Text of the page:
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«Developing the Potential of Young People in Sport A report for sportscotland by The University of Edinburgh Developing the Potential of Young People ...»

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Change Over Time As expected across the year groups, the S1 children who were tracked through to S2 all show a significant decrease in the average number of ‘all clubs’ that are attended (F (1, 137) = 4.135, p≤0.05) although there was no significant interaction effect between the DPYPS programme and the control (F (1, 137) = 2.098, p0.05).

However the children who were involved in DPYPS remained more active than those who chose not to be involved in the DPYPS programme.

–  –  –

Those involved in DPYPS showed no change in inactivity levels, however there was an increase in specialising and a decrease in non-specialising children. Those children who chose not to be involved showed a general increase in activity levels represented at all levels of specialisation.

Unfortunately, we have no way of knowing how the DPYPS programme would have affected those children who did not have the inclination to choose to take part. This could only occur should DPYPS be made part of the curriculum as it was at primary level.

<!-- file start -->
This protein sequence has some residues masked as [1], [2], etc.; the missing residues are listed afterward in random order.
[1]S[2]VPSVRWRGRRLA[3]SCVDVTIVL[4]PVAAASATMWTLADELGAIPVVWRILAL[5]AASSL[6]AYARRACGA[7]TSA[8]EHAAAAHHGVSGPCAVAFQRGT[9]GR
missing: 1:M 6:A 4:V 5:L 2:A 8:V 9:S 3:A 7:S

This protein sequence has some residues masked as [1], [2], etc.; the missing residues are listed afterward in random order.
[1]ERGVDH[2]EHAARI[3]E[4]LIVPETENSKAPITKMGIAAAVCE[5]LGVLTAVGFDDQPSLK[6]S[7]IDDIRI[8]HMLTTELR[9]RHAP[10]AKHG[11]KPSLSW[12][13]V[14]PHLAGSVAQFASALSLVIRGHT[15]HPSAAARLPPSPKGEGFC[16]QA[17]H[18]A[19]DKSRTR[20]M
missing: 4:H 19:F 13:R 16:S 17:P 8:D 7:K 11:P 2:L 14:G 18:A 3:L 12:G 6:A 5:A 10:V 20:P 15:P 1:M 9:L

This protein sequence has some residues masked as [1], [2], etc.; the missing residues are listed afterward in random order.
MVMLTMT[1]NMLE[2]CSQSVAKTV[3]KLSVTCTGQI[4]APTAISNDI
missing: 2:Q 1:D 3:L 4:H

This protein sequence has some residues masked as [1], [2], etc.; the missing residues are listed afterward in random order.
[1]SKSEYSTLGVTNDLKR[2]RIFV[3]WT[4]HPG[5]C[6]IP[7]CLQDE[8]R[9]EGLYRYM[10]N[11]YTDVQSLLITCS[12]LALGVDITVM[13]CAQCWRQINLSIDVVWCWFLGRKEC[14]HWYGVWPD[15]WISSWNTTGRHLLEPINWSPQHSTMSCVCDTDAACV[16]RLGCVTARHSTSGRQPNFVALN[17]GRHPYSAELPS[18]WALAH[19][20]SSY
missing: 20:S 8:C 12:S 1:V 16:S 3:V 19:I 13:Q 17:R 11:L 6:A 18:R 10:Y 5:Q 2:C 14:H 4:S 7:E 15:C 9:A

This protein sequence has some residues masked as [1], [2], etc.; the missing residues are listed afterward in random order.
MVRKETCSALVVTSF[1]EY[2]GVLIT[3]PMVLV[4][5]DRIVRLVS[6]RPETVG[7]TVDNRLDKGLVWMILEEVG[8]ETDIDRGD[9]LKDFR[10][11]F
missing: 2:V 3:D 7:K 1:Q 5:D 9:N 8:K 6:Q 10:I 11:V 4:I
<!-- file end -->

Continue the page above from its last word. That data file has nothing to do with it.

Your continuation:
Chronic Effects: S2 – S3, North Ayrshire Again the cohort of children tracked from S2 to S3 had the choice to become involved in the DPYPS after school club. As is true for the S1 cohort, although we did have control groups, they are not an equal representation of the age groups and do have different initial characteristics, which are reflected in the initial levels of club attendance, shown in the graphs. Additionally, the children who did take part had one ten week block of DPYPS between January and March 2003. Initial data was collected at the end of December 2002 and post data collected in December 2003.